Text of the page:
Recreational divers should dive conservatively, whether they are using dive tables or computers. Experienced divers often select a table depth (versus actual depth) of 10 feet (3 meters) deeper than called for by standard procedure. This practice is highly recommended for all divers, especially when diving in cold water or when diving under strenuous conditions. Computer divers should be cautious in approaching no-decompression limits, especially when diving deeper than 100 feet (30 meters).
Avoiding the risk factors noted above (deep / long dives, exercise at depth or after a dive) will decrease the chance of DCS occurring. Exposure to altitude or flying too soon after a dive can also increase the risk of decompression sickness. DAN has recently published guidelines for flying after diving.*
Arterial Gas Embolism
If a diver surfaces without exhaling, air trapped in the lungs expands with ascent and may rupture lung tissue – called pulmonary barotrauma – which releases gas bubbles into the arterial circulation. This distributes them to body tissues in proportion to the blood flow. Since the brain receives the highest proportion of blood flow, it is the main target organ where bubbles may interrupt circulation if they become lodged in small arteries.
This is arterial gas embolism, or AGE, considered the more serious form of DCI. In some cases the diver may have made a panicked ascent, or he may have held his breath during ascent. However, AGE can occur even if ascent appeared completely normal, and pulmonary disease such as obstructive lung disease may increase the risk of AGE.
The most dramatic presentation of air embolism is the diver who surfaces unconscious and remains so, or the diver who loses consciousness within 10 minutes of surfacing. In these cases, a true medical emergency exists, and rapid evacuation to a treatment facility is paramount.
On the other hand, air embolism may cause less spectacular symptoms of neurological dysfunction, such as sensations of tingling or numbness, a sensation of weakness without obvious paralysis, or complaints of difficulty in thinking without obvious confusion in individuals who are awake and easily aroused. In these cases, there is time for a more thorough evaluation by a diving medical specialist to rule out other causes of symptoms.
Like DCS, mild symptoms may be ascribed to causes other than the dive, which only delays treatment. Sometimes symptoms may resolve spontaneously and the diver will not seek treatment. The consequences of this are similar to untreated DCS: residual damage to the brain may occur, making it more likely there will be residual symptoms after a future bout of AGE, even if the later bout is treated.
Symptoms of AGE
– Visual blurring
– Areas of decreased sensation
– Chest pain
Signs of AGE
– Bloody froth from mouth or nose
– Paralysis or weakness
– Cessation of breathing
Currently cerebral gas embolism is responsible for approximately 10 percent of all DCI cases annually. AGE has decreased significantly over the past decade, however, moving from 18 percent of all cases in the late 1980s and early 1990s to much lower numbers. By 1997, the fraction had fallen to 7-8 percent.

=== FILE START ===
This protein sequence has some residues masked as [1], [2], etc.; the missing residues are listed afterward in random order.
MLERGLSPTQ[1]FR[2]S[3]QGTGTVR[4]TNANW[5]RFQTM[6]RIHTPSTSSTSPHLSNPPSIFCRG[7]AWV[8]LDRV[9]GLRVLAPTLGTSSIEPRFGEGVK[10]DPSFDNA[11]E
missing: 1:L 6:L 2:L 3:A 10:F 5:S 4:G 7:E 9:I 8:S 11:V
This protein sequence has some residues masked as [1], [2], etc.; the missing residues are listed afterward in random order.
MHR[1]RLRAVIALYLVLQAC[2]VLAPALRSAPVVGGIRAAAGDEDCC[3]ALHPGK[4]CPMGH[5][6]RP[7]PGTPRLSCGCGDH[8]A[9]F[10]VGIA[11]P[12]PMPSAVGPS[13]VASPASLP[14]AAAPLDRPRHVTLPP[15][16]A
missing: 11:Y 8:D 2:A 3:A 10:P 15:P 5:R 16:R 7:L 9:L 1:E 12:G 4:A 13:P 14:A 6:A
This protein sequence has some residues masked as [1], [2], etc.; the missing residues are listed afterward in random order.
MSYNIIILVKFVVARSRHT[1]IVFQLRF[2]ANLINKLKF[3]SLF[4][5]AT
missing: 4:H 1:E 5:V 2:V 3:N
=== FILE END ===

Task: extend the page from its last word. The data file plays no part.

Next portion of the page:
In 2001, AGE was still cited in 7-8 percent but by 2002 it had fallen to 6.6 percent of the total diving population reporting DCI. It has been speculated that one of the reasons for this decrease is the advent of dive computers, which help chart the rate of ascent, thus reminding divers to slow down.
Prevention of AGE
Always relax and breathe normally during ascent. Lung conditions such as asthma, infections, cysts, tumors, scar tissue from surgery or obstructive lung disease may predispose a diver to air embolism. If you have any of these conditions, it warrants an evaluation by a physician knowledgeable in diving medicine.
The treatment for DCI is recompression. However, the early management of air embolism and decompression sickness is the same. Although a diver with severe DCS or an air embolism requires urgent recompression for definitive treatment, it is essential that he be stabilized at the nearest medical facility before transportation to a chamber.
Early oxygen first aid is important and may reduce symptoms substantially, but this should not change the treatment plan. Symptoms of air embolism and serious decompression sickness often clear after initial oxygen breathing, but they may reappear later. Because of this, always contact DAN or a dive physician in cases of suspected DCI – even if the symptoms and signs appear to have resolved.
Treatment involves compression to a treatment depth, usually 60 feet, and breathing high oxygen fraction gases at an oxygen partial pressure of between 2.8 ata (atmospheres) and 3.0 ata. Delays in seeking treatment have a higher risk of residual symptoms; over time, the initially reversible damage may become permanent. After a delay of 24 hours or more, treatment may become ineffective and symptoms may not respond to treatment. Even if there has been a delay, however, consult a diving medical specialist before drawing any conclusions about possible treatment effectiveness.
In some cases, there may be residual symptoms after a treatment. Soreness in and around a joint that was affected by DCS is common and usually resolves in a few hours. If the DCI was severe, significant residual neurological dysfunction may be present, even after the most aggressive treatment. In these cases, there may be follow-up treatments, along with physical therapy. The good news is that the usual outcome is eventual complete relief from all symptoms, provided treatment was begun promptly.